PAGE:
BATON ROUGE, La. (AP) — Attorney General Jeff Landry announced Thursday he’s backing a $100 million settlement between a dozen coastal parishes and Freeport McMoRan to end litigation over damage to Louisiana’s coastal wetlands.

The Republican attorney general’s decision to sign off on a deal brought swift criticism from the oil and gas industry and some of his fellow Republicans. They worry the agreement could set a precedent affecting dozens of other pending coastal lawsuits filed by 12 coastal parishes against major oil companies.

Landry said the lawsuits are counterproductive. But he also said he has a duty as a lawyer to listen when someone moves to resolve litigation.

You can read what AG Landry had to say about the agreement via a press release sent out by his office earlier on Thursday:

 

The energy industry, which employs hundreds of thousands of our neighbors, is a crucial component to ensuring a vibrant economy and a safe environment in Louisiana,” said Attorney General Landry. “The State’s energy industry has not only been responsible for creating jobs and prosperity, but it also has contributed tax revenues critical to funding coastal restoration and hurricane protection projects.”

“While I believe these claims are best decided by a full and final adjudication, I will not interfere with a private company seeking relief from the immense uncertainty litigation injects into Louisiana’s energy industry,” continued Attorney General Landry. “Today’s resolution meets the criteria I have deemed necessary: good for Louisiana, productive for the coast, and consistent with the Coastal Master Plan; contain regulatory or credited relief for the industry; and must be final and create certainty for the industry moving forward.”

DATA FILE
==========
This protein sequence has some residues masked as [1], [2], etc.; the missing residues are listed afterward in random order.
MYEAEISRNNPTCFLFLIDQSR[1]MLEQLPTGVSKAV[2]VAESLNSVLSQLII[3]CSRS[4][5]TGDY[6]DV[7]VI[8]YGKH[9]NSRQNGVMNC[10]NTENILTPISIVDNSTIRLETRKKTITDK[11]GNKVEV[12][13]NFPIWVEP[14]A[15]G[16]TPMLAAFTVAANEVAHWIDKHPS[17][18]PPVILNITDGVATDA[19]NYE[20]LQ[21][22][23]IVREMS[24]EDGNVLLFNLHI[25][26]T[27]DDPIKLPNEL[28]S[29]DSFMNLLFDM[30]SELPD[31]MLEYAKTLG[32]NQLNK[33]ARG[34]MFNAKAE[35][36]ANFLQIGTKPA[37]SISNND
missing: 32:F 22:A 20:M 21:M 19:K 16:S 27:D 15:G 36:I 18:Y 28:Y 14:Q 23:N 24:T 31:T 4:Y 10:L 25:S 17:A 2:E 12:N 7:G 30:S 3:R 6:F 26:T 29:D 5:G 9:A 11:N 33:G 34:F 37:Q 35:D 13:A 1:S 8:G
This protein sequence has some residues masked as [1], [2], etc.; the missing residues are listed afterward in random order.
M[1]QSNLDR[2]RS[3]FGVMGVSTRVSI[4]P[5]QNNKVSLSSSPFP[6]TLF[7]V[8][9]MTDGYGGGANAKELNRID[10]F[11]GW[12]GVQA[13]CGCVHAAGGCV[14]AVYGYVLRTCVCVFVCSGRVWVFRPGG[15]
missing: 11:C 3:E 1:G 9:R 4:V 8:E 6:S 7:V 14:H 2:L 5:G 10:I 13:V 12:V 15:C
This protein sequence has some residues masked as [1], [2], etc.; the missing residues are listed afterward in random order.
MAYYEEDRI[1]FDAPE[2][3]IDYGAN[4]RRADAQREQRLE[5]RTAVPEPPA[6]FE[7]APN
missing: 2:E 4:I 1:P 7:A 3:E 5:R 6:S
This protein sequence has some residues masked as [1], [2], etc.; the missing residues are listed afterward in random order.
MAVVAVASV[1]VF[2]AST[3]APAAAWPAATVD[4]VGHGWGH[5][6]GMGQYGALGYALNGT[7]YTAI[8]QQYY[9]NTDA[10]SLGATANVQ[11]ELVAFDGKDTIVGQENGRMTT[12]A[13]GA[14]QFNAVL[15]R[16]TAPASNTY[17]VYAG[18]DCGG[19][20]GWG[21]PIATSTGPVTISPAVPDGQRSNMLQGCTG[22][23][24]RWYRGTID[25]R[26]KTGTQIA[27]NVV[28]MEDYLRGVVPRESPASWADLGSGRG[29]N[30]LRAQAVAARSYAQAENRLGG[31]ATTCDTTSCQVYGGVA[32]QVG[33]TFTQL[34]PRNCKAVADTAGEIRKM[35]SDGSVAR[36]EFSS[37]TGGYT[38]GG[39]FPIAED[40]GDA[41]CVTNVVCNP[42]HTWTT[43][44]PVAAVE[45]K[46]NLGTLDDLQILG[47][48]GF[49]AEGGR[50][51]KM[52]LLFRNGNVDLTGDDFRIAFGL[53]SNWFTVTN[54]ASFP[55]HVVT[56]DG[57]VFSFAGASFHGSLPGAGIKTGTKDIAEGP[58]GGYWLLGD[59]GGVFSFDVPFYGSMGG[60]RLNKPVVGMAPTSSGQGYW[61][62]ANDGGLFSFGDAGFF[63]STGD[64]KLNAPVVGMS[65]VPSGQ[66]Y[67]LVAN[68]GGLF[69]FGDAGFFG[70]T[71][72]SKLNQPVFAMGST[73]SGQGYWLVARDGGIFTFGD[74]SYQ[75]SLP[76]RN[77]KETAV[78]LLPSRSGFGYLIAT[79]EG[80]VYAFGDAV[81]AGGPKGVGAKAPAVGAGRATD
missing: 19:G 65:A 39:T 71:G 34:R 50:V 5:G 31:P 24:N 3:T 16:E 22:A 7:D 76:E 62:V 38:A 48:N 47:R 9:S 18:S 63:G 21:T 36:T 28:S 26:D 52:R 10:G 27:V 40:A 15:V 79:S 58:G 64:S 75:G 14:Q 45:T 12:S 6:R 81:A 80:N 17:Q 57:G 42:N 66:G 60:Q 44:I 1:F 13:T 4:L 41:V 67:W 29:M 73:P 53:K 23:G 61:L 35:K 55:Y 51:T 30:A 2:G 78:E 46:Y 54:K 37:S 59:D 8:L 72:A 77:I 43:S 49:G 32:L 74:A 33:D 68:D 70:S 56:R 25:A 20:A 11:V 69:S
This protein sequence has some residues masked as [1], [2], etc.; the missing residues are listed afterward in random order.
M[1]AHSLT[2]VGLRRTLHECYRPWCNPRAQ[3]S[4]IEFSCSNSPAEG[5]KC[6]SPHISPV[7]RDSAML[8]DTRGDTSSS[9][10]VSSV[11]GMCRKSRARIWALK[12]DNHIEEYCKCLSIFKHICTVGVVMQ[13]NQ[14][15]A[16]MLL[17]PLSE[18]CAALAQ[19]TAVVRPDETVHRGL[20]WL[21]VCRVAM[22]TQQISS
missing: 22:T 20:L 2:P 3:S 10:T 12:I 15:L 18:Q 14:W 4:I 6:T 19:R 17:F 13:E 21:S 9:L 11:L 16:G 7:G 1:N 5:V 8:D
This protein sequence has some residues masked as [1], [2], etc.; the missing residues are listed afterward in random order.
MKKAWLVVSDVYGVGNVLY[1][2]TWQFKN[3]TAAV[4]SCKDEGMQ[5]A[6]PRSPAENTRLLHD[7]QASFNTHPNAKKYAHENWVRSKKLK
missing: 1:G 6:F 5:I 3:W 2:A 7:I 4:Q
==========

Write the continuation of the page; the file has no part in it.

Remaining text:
“If accepted by the Legislature, Freeport will contribute up to $100 million toward state and local projects enhancing coastal restoration and hurricane protection,” explained Attorney General Landry. “As the federal government bobs and weaves around its fair share of our coastal losses, Freeport has agreed to put funds in the hands of coastal experts overseeing Coastal Master Plan projects that protect our most vulnerable localities.”

“Even though today’s action enhances coastal restoration and brings needed finality to these claims, it does nothing to address the fundamental problems with job-killing lawsuits that make Louisiana unwelcome to business growth and that disregard the disastrous effects of federal policy,” concluded Attorney General Landry. “As I continue fighting to hold the Army Corps of Engineers accountable for the historical effects of their actions, I trust the Legislature will defend private operators who were compliant with federal, state, and local laws and regulations.”